Chalisa Chintrakarn

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PhD candidate 

University of Birmingham

Presentation title

The Intersection of Gender and Cosmetic Surgery in Thailand

Chalisa Chintrakarn is a PhD candidate in the Department of Social Policy, Sociology and Criminology at the University of Birmingham, United Kingdom. Her research interests are concerned with beauty, gender, social media, and Southeast Asia. Her PhD project is on the gendered narratives of young Thai women about their cosmetic surgery experiences. Chalisa received a BSocSc degree in Culture, Society and Media from Ritsumeikan Asia Pacific University, Japan; and a MA in Digital Culture and Society from King’s College London. While in Japan, she was a teaching assistant in the modules of Cultural Studies and Introduction to Area Studies in Southeast Asia.

Alma Diamond


Doctoral candidate

New York University Law

Presentation title

Law beyond the State?

 Alma is a doctoral candidate at NYU Law, where she is working under the supervision of Professor Jeremy Waldron on issues in general jurisprudence and public law. Her scholarly interests span contract theory and law, constitutional law, and ethics. At NYU Law, Alma has previously served as Senior Articles Editor at the NYU Review of Law and Social Change, and is currently a co-chair of the African Law Association.


Frazer Ellinor


PhD candidate

University of Kent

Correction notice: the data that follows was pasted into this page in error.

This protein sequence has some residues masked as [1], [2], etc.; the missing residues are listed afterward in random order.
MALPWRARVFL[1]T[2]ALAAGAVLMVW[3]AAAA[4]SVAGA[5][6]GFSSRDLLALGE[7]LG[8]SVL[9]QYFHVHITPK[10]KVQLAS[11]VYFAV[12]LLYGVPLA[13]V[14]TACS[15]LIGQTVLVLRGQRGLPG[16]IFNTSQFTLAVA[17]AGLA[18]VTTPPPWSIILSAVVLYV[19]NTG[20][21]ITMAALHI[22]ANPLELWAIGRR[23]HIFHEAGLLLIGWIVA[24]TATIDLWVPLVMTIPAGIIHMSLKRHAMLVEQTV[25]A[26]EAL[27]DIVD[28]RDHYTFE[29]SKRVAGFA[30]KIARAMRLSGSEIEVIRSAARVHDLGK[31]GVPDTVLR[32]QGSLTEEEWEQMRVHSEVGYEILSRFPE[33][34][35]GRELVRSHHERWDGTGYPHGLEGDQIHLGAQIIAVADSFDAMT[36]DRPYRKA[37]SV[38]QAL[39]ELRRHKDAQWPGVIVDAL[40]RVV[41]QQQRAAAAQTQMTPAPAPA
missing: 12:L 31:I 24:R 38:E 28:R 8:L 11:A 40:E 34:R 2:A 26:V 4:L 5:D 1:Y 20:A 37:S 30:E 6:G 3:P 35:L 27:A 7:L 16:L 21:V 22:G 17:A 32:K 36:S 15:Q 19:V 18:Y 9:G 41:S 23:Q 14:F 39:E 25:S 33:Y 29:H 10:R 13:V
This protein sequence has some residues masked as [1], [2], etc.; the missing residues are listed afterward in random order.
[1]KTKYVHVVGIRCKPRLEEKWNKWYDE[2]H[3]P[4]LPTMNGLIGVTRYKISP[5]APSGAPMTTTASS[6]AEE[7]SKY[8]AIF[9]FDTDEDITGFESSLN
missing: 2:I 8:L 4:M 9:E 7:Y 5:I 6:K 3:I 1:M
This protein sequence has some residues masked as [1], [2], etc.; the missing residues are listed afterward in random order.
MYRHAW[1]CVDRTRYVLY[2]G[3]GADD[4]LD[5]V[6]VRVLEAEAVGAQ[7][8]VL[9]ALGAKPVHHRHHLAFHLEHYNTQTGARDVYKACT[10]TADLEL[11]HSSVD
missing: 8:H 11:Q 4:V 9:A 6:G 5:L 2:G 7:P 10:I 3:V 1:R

Presentation title

Common myths of autism held by student teachers and how to effectively debunk them using technology

I am an autism specialist teacher who has taught in the field of Special Educational Needs (SEN) for over a decade. This has included classroom teaching at an SEN school, conducting pupil assessments and referrals for diagnosis, delivering CPD training to different schools, as well as delivering knowledge and skills sessions to trainee teachers at a local university. In 2018 I completed my MEd degree in 'Inclusion and Special Educational Needs' (This presentation is based on my research dissertation.) I am currently a PhD student on the 'Intellectual and Developmental Disabilities' programme at the University of Kent, where I am researching gender stereotypes of autism and how these impact on diagnosis and provision within educational settings.

Tomás Gabriel García-Micó


PhD candidate

Universitat Pompeu Fabra

Presentation title

Surgical robots - Allocating tort liability